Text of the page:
↑ comment by lessdazed ·
2011-10-19T01:10:20.397Z · LW(p) · GW(p)
high profit margins are a better sign of low competition than high markups.
I see. High competition does not strongly imply high price competition with other factors such as service fluctuating little, I think there is significant service competition in the current market.
Since I'm pointing out potential downsides of your suggestion, isn't invoking LCPW for me invoking MCPW for yourself?
It depends. "...are you going to put one of them on the toll lane, significantly decreasing throughput?" and "I can't remember the last time I had to wait more than 2 minutes to check out," seem like implausible over-interpretations of my suggestion, as if I meant for it to apply at all times and in all places regardless of store layout and business etc. "5% is a lot when it comes to groceries" is much more fair.
You are suggesting a small change to an existing structure.
This is a good point. I said "improvement" because increasing choice is usually, all else equal, an improvement, though it isn't always. Here it sort of obviously isn't a pure improvement, but the cost to consumers (assuming store prices are constant) that they pay for a chance to check out much faster is a slightly slower checkout if they don't so choose (i.e. the toll line might be half as long as the others, distributing those it would have were it free among many other lanes).
To have consumers think they are worse off, it isn't plausible to think that their free lanes have noticeably longer lines than they would have were all lanes free, so you rightfully didn't say they would - particularly if the store loses customers. Instead you said consumers would irrationally disfavor the system - which is perfectly fair. In particular, you said they would resent being in a longer line compared to those in the toll lane (rather than compared to the line they would have been were all free, the rational comparison that people might not make), and that they would have a negative feeling they would associate with the store, despite the lines at other stores being just as long.
extra choices making people worse off
While choices make people worse off, they are still biased towards preserving their choices, so I think this factor would still benefit the supermarkets, though this part of it wouldn't simply be from creating value and taking some of it rather than have consumers take all of it.
I think you are overly caught up in the subject matter here, which disguises how little those examples are relevant here, a great analogy furthering some of your points is from traffic showing Braess's Paradox.
One important thing to track is if either of us is "cheating" in a general way I will try to describe by example. It would be cheating to make certain simultaneous claims, such as that 5% isn't enough that people would mind paying it but that it would also be enough to make the toll lane noticeably shorter, or that free lanes would be longer under the toll system than they would be otherwise and that many people would avoid the toll store,
There is something very worthwhile to point out, and that is that people would favor or disfavor the store, and for other reasons the store would benefit or lose, from three types of influences. The first is people's simply rational natures, the second is people's simply irrational natures, and the third is people's strategically rational causally irrational mindsets. That is not a technical term so if anyone would tell me what it is I would appreciate that. See this great post and TDT/UDT.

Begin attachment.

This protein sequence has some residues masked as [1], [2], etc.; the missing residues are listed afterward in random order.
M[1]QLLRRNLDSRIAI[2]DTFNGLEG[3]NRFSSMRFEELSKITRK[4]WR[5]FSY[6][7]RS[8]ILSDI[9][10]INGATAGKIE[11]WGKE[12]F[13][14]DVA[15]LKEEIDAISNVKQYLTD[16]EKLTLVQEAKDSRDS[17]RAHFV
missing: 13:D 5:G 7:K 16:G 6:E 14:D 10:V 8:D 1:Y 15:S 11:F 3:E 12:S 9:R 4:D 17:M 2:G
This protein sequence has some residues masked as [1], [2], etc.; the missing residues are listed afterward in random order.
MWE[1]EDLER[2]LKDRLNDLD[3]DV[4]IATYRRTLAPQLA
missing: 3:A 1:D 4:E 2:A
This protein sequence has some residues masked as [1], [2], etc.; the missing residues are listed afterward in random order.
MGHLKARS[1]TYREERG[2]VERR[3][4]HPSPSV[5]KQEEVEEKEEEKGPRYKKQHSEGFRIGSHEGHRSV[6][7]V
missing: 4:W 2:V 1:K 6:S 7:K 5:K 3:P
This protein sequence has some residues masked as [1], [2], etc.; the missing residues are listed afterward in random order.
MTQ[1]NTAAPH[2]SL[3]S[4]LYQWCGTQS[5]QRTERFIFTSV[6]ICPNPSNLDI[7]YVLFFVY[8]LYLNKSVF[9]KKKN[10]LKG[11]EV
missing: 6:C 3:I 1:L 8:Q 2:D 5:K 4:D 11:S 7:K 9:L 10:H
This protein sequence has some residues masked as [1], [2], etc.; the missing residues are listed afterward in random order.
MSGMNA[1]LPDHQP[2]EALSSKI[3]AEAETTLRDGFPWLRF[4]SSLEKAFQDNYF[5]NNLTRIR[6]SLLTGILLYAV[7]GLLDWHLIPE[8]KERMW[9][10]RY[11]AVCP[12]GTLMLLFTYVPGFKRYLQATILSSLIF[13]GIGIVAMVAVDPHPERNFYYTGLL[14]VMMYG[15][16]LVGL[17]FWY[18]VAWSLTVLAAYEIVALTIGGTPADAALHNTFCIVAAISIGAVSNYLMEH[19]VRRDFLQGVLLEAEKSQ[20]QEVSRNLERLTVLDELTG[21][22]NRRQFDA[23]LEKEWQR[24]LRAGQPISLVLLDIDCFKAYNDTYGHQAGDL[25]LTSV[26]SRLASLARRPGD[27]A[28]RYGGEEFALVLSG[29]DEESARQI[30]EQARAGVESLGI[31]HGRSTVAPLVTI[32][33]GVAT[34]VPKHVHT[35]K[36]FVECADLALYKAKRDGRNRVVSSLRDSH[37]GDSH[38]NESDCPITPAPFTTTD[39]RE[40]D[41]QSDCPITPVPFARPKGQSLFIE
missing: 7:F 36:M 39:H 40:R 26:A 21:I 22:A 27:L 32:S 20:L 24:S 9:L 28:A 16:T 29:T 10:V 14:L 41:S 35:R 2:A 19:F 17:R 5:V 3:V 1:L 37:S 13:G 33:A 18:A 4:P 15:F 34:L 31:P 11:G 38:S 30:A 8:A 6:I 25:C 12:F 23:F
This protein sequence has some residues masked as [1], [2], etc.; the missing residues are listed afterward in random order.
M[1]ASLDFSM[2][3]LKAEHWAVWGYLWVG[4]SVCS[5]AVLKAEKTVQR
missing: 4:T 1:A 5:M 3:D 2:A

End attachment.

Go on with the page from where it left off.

The store with a toll lane during rush hour (that at least does not make throughput worse, though for many stores that would be improved by having some lines consistently longer than others, and for other stores that would make throughput worse), and how the toll policy changes things from the status quo:
I) Rational decision making:
a) Consumers get to put off deciding whether or not to pay a premium for faster service until after they see how much time it too them to reach the market, shop, and observe the lines.
b) Free lanes are barely longer with one toll lane existing than they would have been were all free unless the policy greatly increases store traffic, which would simply be good for the store, which has the power to implement the policy unilaterally (unless people go to this store whenever they need just a few things, and the cashiers' time is taken up largely by individuals paying, such that store profit comes from people buying many items at once, and people who need to buy many things go to other stores...or something else I haven't considered).
c) Rich people, whose time is worth the cost, and who buy more expensive things and with fewer coupons, might favor the toll store during rush hour.
a) Free lines are slightly longer, which would particularly not be worth it if store prices were unchanged despite increased profit from the toll lane.
II) Irrational decision making:
a) Consumers are biased towards keeping options open, and would choose to put off deciding between spending more time or money.
b) Consumers in line have to resist their impatience every second they are in the longer line, and have many opportunities to pay the store more, even if they told themselves they were going to this store and paying regularly.
a) Consumers resent paying for something they think of as free, such as checking out.
b) Consumers might compare their experience in the more crowded free lane to that of those in the toll lane and have negative feelings about the store, rather than properly comparing that experience to the lines had all lanes in that store been free or the lines in other stores.
III) Game theoretic decision making
a) Consumers might punish institutions that raise prices or attempt to influence them by taking advantage of their irrational behavior (i.e. manipulating them).